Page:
There are 3 steps that the fullhyd.com reviewers follow to successfully watch a dubbing movie and come out more or less unscathed. Of course, that's proprietary expertise and we will not share it, but for all those people wondering just what the economics of a Vishal movie are and how they do not go bankrupt, here's a quick-and-dirty fullhyd.com analysis:
Cost of making movie: Rs. 50,00,000
(hero comes free, there are no noticeable production values)
Cost of dubbing into Telugu: Rs. 800
(from fullhyd.com estimates of how many Tamil films get dubbed into Telugu every 10 seconds)
No. of hoardings across AP: 1,00,000
(including on Karnataka, Orissa and Chattisgarh borders, in the Bay of Bengal, and in all lands occupied by land-grabbers)
Average cost per hoarding: Rs. 50,000
Total cost of hoardings: Rs. 500 crores
No. of newspaper ads: 1,00,000
(counting all ads in each page of each edition of a newspaper)
Average cost per ad: Rs. 20,000
Total cost of newspaper ads: Rs. 200 crores
No. of TV spots: 1,00,000
(in all channels, including BTV (Bharani TV))
Average cost per TV Spot: Rs. 30,000
Total cost of TV spots: Rs. 300 croresSummary
Total cost of making movie: Rs. 50 lakhs
Total cost of advertising: Rs. 1,000 crores
Average cost of movie ticket: Rs. 20
No. of tickets to be sold to breakeven: 50 crores
That's it. Everyone in AP just needs to watch the film 5 times, and it's done. See, there's nothing to worry about if you do your math right. Of course, you should take the above analysis only as a broad indicator. Just remember that fullhyd.com knows crap about movie-making, but then so do some people who actually make movies.
It would be unfair to say that Bharani will kill you – we did not see anyone actually dead in the theater, though there were a few who looked like they weren't sure. But it might make you have some important conversations with yourself, some of which wouldn't be allowed if India did not respect free speech.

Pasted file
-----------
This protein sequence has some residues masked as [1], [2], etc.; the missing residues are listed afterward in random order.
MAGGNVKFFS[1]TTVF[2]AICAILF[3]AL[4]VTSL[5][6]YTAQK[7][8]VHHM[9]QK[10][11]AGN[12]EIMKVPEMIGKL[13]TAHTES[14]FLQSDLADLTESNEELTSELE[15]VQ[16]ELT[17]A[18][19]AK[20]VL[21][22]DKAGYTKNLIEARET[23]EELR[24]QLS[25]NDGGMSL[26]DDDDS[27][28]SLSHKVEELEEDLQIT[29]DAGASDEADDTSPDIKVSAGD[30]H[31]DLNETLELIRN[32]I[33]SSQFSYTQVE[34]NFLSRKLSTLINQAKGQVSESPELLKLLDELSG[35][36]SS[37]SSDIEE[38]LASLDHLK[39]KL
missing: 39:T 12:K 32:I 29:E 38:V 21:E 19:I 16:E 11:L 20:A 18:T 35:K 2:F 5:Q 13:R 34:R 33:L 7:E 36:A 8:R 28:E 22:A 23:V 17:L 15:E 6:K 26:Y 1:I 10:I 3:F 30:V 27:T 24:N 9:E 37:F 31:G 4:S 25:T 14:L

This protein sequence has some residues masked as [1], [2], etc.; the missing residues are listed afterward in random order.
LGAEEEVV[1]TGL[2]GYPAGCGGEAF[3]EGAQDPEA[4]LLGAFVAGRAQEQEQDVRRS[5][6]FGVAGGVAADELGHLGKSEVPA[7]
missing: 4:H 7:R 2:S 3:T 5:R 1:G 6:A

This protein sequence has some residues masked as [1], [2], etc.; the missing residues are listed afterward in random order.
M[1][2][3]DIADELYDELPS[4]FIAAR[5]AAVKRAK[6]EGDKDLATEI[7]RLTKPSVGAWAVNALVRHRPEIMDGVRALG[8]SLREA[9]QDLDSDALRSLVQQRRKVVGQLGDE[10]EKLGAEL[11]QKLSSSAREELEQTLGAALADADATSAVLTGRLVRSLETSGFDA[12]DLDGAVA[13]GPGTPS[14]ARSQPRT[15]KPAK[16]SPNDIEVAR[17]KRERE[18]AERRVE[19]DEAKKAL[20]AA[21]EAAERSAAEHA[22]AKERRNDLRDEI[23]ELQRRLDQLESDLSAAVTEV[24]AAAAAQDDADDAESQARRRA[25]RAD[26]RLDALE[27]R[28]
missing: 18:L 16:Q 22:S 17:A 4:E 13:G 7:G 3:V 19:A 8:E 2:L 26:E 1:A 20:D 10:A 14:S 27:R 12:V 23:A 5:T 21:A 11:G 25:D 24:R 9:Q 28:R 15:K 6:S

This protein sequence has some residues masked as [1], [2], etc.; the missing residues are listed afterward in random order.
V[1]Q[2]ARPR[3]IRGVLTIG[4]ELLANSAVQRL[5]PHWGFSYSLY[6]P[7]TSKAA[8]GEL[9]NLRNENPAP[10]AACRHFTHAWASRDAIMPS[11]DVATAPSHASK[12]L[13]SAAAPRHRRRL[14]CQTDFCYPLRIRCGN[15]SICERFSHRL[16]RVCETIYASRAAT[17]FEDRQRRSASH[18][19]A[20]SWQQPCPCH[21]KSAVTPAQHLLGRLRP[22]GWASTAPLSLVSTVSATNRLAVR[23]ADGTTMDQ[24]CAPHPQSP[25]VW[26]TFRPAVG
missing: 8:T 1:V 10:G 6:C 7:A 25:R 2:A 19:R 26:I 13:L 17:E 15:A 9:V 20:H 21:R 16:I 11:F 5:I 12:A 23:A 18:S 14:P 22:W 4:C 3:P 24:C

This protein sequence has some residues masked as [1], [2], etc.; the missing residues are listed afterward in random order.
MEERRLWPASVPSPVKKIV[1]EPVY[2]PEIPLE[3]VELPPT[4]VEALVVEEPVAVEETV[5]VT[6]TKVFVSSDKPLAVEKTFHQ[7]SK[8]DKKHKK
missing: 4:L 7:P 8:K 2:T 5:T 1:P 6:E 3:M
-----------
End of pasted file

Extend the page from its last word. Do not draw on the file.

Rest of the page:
Bharani is the story of a youngster who helps reunite two warring families after falling in love with a girl from the other family. With a script like that that even an 8-month-old pet dog in Latvia will find clichéd, you need a screenplay-writer who can infuse life into even a documentary on protecting heritage antholes. However, these guys have a clever subsitute – Rs. 1,000 crores.
So Bharani (Vishal) is a youngster who lives with his widowed mother (Rohini) and his uncle Srinivas Bhupathi (Prabhu). The latter runs a salt business in a village Bhimili, and has intransigent and unrelenting foes in Veeram Naidu (Nasser) and his sister Sakuntala Devi (Nadia), and their father and patriarch PVS (Vijay Kumar).
Sakuntala Devi's daughter Bhanu (Bhanu) falls in love with Bharani for reasons that are beyond the scope of this review. When Bharani spurns her, a family fued starts that results in him accidentally hacking off the hand of Veeram Naidu's brother. He greatly repents his action and turns over a new leaf, and decides to marry Bhanu at any cost, but the bad blood is only further vitiated, and it's all-round war.
Bharani is a lousy movie for more reasons than we have space here for, but since this is a review and all, here are some. Firstly, the theme is the last resort of someone who desperately wants to make a movie. Then, the presentation, in its rural backdrop, is so drab, it makes several serials on Gemini look slick. And the dialogues are mostly lame, and whatever little comedy is there could have been written by an MSc math student.
A couple of songs can grow on you because of the number of times that you are bombarded by them on the TV spots, but the music in general is not very entertaining (assuming you are going to this movie to get entertained). And let's not forget the cheesy graphics.
Vishal does not have the screen presence to carry off an entire movie – for his family that appears to be funding him, this is all perhaps just long-term brand-building. Bhanu (you saw her in Photo
last – actually, hopefully you didn't) makes a perfect match. The other actors are all seasoned, but all they can do is emerge without career-destroying damage.
Add to this the fundamental problem with dubbed movies – unrecognizable faces, customs and dressing that you cannot identify with, and sorry lip-sync – and the rap-list is complete. The only films that become hits then are ones with completely innovative storylines – Aparichitudu, Ghajini, Chandramukhi etc. – which this one certainly cannot crow about.
Wait for 3-4 weeks to see if this one is still in town, and if it is, then don't watch it anyway.